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FERGUSON, Mo. — Missouri Gov. Jay Nixon declared a state of emergency Saturday afternoon in the the St. Louis suburb of Ferguson, and ordered a curfew after a week of unrest following the fatal shooting of a young, unarmed African-American man by a local police officer.
The governor’s action came hours after unrest returned early Saturday as hundreds of demonstrators, angered by the shooting death of 18-year-old Michael Brown, engaged in a standoff with police that was punctuated by threats and a new round of denunciations of law enforcement practices.
The confrontation, the first serious one since the Missouri State Highway Patrol assumed responsibility for security operations on Thursday, ended at about 4 a.m. when the authorities — prompted by the gradual dispersal of demonstrators — pulled back to their command post. The Associated Press said one law enforcement official had been injured overnight.
“I am committed to making sure the forces of peace and justice prevail,” Governor Nixon said during a news conference held at a church that was interrupted repeatedly by people objecting to the curfew and demanding that the officer who shot Mr. Brown be charged with murder.
“We must first have and maintain peace. This is a test. The eyes of the world are watching. We cannot allow the ill will of the few to undermine the good will of the many.”
After a day of relative calm, unrest resumed after the Ferguson police on Friday released the name of the officer who shot Mr. Brown, as well as surveillance video that appeared to show Mr. Brown stealing a box of cigarillos in a convenience store.
His family and many protesters said the police tried to divert attention from the central question: Why was an unarmed young man shot dead?
A U.S. law enforcement official said Saturday that the Justice Department had “opposed the release of the robbery video.”
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The Ferguson police wanted to release the video Thursday, the official said, but the Justice Department asked them not to because of concerns “it would roil the community further.”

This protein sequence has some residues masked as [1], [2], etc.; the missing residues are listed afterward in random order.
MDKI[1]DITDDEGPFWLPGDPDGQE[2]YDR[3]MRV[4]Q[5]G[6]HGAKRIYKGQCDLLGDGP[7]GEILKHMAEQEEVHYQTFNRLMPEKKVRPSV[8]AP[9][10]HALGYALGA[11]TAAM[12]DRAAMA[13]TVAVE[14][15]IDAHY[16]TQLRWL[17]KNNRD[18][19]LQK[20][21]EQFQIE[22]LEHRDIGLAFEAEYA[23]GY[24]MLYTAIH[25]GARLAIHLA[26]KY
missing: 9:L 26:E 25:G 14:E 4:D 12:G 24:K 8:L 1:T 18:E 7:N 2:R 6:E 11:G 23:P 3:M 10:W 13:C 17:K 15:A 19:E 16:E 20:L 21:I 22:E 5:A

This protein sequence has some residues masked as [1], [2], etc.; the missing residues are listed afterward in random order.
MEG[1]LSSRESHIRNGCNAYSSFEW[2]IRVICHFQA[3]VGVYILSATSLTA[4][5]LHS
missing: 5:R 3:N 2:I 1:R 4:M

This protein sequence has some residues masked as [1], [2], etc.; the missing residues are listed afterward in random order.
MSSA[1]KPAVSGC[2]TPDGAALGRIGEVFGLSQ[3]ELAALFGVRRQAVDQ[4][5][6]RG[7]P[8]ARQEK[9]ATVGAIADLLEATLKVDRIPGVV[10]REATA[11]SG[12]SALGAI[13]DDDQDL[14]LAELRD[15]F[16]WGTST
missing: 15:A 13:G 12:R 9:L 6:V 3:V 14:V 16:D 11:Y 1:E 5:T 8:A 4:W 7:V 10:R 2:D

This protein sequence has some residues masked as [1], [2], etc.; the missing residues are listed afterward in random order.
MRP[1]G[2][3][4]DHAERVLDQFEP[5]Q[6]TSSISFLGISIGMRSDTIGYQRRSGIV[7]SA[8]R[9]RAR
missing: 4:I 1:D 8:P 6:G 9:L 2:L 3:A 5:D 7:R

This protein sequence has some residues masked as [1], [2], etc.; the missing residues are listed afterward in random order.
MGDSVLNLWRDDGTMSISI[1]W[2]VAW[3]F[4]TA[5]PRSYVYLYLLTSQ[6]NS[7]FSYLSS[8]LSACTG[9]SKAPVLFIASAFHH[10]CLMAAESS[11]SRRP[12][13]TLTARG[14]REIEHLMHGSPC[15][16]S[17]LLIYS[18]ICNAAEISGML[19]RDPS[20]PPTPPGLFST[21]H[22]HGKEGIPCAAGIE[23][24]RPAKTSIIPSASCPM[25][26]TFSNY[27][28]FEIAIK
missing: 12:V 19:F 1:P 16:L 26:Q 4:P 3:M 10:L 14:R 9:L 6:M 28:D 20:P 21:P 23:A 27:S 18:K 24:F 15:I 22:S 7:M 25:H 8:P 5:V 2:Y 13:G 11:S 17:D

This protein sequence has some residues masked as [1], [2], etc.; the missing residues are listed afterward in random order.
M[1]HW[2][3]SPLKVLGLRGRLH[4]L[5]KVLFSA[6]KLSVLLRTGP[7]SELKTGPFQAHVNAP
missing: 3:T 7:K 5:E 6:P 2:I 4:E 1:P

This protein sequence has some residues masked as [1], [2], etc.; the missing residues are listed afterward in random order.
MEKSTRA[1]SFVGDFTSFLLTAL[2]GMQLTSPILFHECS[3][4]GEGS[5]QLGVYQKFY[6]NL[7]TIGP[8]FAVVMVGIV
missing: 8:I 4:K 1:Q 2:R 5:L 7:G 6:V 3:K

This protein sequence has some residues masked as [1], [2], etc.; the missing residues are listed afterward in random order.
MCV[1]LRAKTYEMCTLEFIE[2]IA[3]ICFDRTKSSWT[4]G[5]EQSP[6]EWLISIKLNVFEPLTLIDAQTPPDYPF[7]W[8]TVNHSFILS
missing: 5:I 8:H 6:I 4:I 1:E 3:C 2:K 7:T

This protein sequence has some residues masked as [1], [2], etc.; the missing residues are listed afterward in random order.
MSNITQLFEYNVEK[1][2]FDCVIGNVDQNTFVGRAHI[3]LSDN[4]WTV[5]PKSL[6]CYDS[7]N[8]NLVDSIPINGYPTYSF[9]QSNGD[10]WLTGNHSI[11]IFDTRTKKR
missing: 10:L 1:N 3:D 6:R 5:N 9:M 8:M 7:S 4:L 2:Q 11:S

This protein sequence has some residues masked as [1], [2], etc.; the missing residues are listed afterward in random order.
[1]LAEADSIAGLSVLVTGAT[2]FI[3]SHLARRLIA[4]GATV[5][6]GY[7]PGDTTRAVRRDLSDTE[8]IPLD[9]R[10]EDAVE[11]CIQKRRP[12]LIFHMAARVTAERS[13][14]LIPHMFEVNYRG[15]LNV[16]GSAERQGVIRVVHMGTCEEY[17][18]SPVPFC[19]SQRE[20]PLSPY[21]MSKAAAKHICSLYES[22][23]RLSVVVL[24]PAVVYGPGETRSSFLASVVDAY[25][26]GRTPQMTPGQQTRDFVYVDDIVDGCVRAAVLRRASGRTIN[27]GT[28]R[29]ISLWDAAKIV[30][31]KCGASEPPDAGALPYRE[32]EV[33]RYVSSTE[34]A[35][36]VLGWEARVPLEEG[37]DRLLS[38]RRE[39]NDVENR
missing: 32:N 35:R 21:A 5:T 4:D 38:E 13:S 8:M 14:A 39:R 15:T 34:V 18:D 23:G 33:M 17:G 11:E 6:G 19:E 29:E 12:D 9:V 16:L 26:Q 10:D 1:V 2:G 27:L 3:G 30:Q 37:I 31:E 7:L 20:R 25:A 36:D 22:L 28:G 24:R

The release of the video “occurred over the objection of federal authorities,” said the official, speaking on condition of anonymity to describe discussions between a federal agency and a local police force.
On Saturday morning, business owners assessed the damage from looting that took place overnight, and volunteers helped clean the area. Law enforcement officials attempted to find the right balance in allowing residents to protest and keeping the community safe, said Chris Koster, the state attorney general, after visiting a looted store.
“At this hour, it’s the business owners who are out here,” he said, “and they’re concerned that they didn’t have enough protection, in their eyes, last night.”
Governor Nixon said the Department of Justice is beefing up its civil rights investigation of the shooting.
Missouri State Highway Patrol Capt. Ronald Johnson, who is in charge of security in Ferguson, said 40 FBI agents were going door-to-door in the neighborhood starting Saturday, talking to people who might have seen or have information about the shooting.
On Friday, the police chief of Ferguson, Thomas Jackson, said the officer who shot Mr. Brown was Darren Wilson, who has served on the Ferguson force for four years and in another local department for two years and who had no disciplinary charges.
Officer Wilson, who is white, has been placed on leave, and his location is unknown.
On Saturday, Governor Nixon and Captain Johnson were flanked by numerous local elected officials, including U.S. Rep. William Lacy Clay, Jr. (D., Mo.), who urged Captain Johnson to be flexible with the midnight curfew. But they were interrupted repeatedly.
“Why is the focus on security and not getting justice? Why is there not an arrest?” one woman yelled.
Among the many people shouting questions was Malik Shabazz, the president of Black Lawyers for Justice, who said that members of his group, the New Black Panther Party, and the Nation of Islam are helping to maintain order and deter protesters from violence.
Some residents said it appeared the violent acts were being committed by people who came from other suburbs or states.
“Who would burn down their own backyard?” asked Rebecca McCloud, a local who works with the Sonshine Baptist Church in St. Louis. “These people aren’t from here. They came to burn down our city and leave.”